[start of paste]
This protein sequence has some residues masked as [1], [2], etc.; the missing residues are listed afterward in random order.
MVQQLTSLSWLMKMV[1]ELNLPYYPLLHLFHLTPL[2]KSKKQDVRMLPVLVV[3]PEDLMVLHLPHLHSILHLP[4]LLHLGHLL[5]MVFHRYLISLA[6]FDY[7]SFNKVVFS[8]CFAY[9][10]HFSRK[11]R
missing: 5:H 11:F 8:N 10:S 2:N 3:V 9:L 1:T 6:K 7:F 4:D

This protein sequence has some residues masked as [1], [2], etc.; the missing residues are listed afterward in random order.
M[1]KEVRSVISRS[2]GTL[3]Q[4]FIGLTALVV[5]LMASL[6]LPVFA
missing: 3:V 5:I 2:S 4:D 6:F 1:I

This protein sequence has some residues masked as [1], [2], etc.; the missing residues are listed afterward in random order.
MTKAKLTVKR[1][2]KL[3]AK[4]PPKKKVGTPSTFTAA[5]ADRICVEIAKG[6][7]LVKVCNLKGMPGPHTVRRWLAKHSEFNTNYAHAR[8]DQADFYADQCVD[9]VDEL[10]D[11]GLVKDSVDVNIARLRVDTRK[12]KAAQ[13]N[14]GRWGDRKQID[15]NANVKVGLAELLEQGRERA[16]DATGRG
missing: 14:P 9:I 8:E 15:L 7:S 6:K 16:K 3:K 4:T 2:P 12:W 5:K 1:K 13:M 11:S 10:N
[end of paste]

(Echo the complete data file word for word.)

This protein sequence has some residues masked as [1], [2], etc.; the missing residues are listed afterward in random order.
MVQQLTSLSWLMKMV[1]ELNLPYYPLLHLFHLTPL[2]KSKKQDVRMLPVLVV[3]PEDLMVLHLPHLHSILHLP[4]LLHLGHLL[5]MVFHRYLISLA[6]FDY[7]SFNKVVFS[8]CFAY[9][10]HFSRK[11]R
missing: 5:H 11:F 8:N 10:S 2:N 3:V 9:L 1:T 6:K 7:F 4:D

This protein sequence has some residues masked as [1], [2], etc.; the missing residues are listed afterward in random order.
M[1]KEVRSVISRS[2]GTL[3]Q[4]FIGLTALVV[5]LMASL[6]LPVFA
missing: 3:V 5:I 2:S 4:D 6:F 1:I

This protein sequence has some residues masked as [1], [2], etc.; the missing residues are listed afterward in random order.
MTKAKLTVKR[1][2]KL[3]AK[4]PPKKKVGTPSTFTAA[5]ADRICVEIAKG[6][7]LVKVCNLKGMPGPHTVRRWLAKHSEFNTNYAHAR[8]DQADFYADQCVD[9]VDEL[10]D[11]GLVKDSVDVNIARLRVDTRK[12]KAAQ[13]N[14]GRWGDRKQID[15]NANVKVGLAELLEQGRERA[16]DATGRG
missing: 14:P 9:I 8:E 15:L 7:S 6:K 16:K 3:K 4:T 2:P 12:W 5:K 1:K 13:M 11:S 10:N